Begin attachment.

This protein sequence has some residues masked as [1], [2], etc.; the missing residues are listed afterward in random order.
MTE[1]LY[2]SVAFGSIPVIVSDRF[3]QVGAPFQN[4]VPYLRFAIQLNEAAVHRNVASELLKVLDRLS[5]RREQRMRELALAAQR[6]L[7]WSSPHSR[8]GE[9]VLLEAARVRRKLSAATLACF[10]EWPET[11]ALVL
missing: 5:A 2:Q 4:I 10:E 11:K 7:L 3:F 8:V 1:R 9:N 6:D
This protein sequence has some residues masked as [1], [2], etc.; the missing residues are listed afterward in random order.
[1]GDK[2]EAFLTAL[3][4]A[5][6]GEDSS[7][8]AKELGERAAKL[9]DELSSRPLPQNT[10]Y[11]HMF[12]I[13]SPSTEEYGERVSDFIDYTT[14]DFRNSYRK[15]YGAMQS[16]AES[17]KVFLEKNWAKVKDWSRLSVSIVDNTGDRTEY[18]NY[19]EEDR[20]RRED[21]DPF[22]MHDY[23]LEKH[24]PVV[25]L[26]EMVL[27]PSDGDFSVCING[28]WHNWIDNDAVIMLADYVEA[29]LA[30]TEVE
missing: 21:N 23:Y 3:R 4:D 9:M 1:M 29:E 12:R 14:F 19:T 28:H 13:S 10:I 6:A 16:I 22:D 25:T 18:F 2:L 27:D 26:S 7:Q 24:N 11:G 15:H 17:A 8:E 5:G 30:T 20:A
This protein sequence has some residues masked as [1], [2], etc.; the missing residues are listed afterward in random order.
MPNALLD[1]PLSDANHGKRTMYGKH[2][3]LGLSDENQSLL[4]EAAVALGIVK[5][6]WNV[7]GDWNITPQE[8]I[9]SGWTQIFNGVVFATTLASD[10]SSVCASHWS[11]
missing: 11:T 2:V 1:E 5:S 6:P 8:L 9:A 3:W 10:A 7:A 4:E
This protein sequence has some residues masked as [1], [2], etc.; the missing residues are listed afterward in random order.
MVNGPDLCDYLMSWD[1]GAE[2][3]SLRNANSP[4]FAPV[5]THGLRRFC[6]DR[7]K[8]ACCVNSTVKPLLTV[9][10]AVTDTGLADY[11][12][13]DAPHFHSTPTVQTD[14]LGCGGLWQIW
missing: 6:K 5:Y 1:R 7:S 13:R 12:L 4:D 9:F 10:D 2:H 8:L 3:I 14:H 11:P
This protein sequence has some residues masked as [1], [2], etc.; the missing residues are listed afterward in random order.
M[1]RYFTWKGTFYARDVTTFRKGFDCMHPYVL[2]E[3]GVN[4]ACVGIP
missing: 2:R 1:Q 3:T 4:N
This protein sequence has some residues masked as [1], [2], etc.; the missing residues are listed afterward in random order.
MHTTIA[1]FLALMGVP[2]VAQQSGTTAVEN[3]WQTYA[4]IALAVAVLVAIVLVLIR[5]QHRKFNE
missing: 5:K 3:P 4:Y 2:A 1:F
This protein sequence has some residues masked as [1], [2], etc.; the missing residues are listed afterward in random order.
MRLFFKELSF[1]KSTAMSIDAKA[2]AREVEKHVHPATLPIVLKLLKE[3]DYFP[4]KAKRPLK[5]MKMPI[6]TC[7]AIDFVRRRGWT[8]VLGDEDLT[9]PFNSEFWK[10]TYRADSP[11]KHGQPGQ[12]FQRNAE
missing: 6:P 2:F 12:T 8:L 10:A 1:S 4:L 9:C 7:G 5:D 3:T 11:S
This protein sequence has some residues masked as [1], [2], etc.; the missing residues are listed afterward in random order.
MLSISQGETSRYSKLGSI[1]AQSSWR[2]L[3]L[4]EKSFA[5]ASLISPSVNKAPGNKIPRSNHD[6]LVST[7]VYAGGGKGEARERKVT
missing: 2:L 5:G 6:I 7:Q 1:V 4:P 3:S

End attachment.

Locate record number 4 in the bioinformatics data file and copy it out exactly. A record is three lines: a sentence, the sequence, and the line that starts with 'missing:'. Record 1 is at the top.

This protein sequence has some residues masked as [1], [2], etc.; the missing residues are listed afterward in random order.
MVNGPDLCDYLMSWD[1]GAE[2][3]SLRNANSP[4]FAPV[5]THGLRRFC[6]DR[7]K[8]ACCVNSTVKPLLTV[9][10]AVTDTGLADY[11][12][13]DAPHFHSTPTVQTD[14]LGCGGLWQIW
missing: 6:K 5:Y 1:R 7:S 13:R 12:L 4:D 9:F 10:D 2:H 8:L 3:I 14:H 11:P